- Source: Texte Zur Kunst
- Author: Mark Pieterson
- Date: December, 2021
- Format: Print
INSIDE, LOOKING OUT
Mark Pieterson on SoiL Thornton at Morán Morán, Los Angeles
The art market gleefully co-opts critique and political inquiry when they suit its interests, yet it also clings tightly to values and structures fundamentally at odds with those critiques. Are shifts in language and repre- sentation enough to address the pervasive inequities of the market? Writer and curator Mark Pieterson asks this question in looking at SoiL Thornton’s recent show in Los Angeles, which took up the difficult relationship between labor and commerce. Pieterson investigates the extent to which the exhibited work can truly provide an alternative to the pernicious features of capitalism and concludes that, in centering indeterminacy as a mode of being and as a means of production, Thornton’s work indeed offers a successful form of resistance.
SoiL Thornton’s third solo exhibition with Los Angeles gallery Morán Morán, My Child will be named after me, Invasive, or was it Prayer? I need to check my notes., showcases the artist’s foray into a conceptual field interested in the inter- play of labor, identity, and material culture. The show consists of ten works (all 2021, unless where noted) – made mostly from appropriated and found materials – that sprawl across the gallery’s two main rooms. Thornton uses the grammar of deconstruction and vulnerability to question and highlight the relationship between labor and commerce. As a whole, the cacophonous installation encompasses a form of distended mark-making that implicates space, place, and difference as significant exponents of self-determination.
The untreated white-and-gray gallery walls stand out immediately, as if the space is still in the middle of construction. Because it’s the first show in the gallery’s new space, it’s easy to assume that architectural modifications are ongoing. However, when asked, owner Mills Morán notes that the decision to keep the walls untreated was a deliberate choice by the artist as a way to frame the show. In fact, the walls themselves are listed as an artwork, aptly titled In highest preparation for becoming. Doing so exposes the gallery’s utility as a dynamic site of knowledge production and capital circulation. Thornton also obliges us to consider the ways in which the built environment orients and provides a container for the articulation of subject positions and social gestures. Because of the gallery’s seemingly unfinished state, the objects within it resist clearly defined semiotic boundaries, allowing them to exist in a state of relational becoming.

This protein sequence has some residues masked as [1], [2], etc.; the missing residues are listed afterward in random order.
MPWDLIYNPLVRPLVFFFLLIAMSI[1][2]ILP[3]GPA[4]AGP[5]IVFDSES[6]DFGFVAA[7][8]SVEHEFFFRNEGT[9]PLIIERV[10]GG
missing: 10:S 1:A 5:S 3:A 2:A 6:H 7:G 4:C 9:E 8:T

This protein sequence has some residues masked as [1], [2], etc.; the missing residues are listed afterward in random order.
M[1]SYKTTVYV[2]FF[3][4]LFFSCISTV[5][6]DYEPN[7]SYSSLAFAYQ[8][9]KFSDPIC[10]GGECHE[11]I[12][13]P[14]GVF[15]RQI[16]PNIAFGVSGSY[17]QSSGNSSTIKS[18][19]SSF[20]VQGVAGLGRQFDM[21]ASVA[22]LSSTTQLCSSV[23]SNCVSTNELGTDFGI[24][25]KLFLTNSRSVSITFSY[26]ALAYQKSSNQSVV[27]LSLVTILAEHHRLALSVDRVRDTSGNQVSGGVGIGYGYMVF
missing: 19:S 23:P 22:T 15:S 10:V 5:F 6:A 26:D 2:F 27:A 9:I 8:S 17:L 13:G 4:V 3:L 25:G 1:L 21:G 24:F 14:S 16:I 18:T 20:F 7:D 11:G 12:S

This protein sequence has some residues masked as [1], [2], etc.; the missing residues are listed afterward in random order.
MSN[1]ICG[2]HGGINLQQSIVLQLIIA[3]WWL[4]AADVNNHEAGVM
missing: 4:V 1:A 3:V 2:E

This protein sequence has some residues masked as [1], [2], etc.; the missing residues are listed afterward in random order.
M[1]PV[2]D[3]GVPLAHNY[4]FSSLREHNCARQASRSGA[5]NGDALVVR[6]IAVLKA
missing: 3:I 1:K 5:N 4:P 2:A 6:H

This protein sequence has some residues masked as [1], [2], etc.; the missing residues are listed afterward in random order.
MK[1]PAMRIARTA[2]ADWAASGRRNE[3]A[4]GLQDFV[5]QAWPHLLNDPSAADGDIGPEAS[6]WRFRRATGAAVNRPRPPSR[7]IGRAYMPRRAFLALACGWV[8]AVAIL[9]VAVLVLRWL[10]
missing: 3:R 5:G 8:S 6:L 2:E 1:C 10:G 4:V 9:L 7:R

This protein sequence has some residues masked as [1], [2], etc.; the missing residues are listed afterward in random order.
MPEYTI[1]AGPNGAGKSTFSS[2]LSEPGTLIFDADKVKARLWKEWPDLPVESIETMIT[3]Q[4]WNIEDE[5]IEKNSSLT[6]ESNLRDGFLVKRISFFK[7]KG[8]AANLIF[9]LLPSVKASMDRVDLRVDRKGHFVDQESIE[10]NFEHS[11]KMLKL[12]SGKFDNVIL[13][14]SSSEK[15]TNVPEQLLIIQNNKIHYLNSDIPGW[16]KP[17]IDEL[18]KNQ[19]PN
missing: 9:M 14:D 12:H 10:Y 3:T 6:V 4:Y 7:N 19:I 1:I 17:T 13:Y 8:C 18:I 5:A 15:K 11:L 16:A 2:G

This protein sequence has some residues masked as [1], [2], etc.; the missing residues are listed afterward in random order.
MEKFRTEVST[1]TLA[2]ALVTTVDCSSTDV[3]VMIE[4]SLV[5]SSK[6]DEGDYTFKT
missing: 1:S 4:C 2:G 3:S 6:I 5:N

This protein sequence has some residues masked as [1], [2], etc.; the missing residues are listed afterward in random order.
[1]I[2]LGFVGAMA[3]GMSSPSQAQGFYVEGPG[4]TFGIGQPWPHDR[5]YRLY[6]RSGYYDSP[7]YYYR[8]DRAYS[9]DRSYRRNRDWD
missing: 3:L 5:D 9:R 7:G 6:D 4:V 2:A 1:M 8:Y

Several pink and blue hamster balls lie sparingly on the floor throughout the gallery. Each is adorned with names of the artist’s friends written on paper and taped to the surface. Some of the names are written in ink, while others are composed in graphite and colored pencil. For this piece, 101 impressions (people crush)(it takes a village), the artist invited friends to contribute to its creation, mailing them the balls and asking recipients to insert balled up aluminum foil in them.* The work explicitly unravels the often veiled artistic process and complicates notions of authorship and provenance. In delegating to friends a step in the work’s production, Thornton makes a symbolic nod to Fordism in the installation, begging the question: To what extent are kinship systems structured by the machinations of capitalism?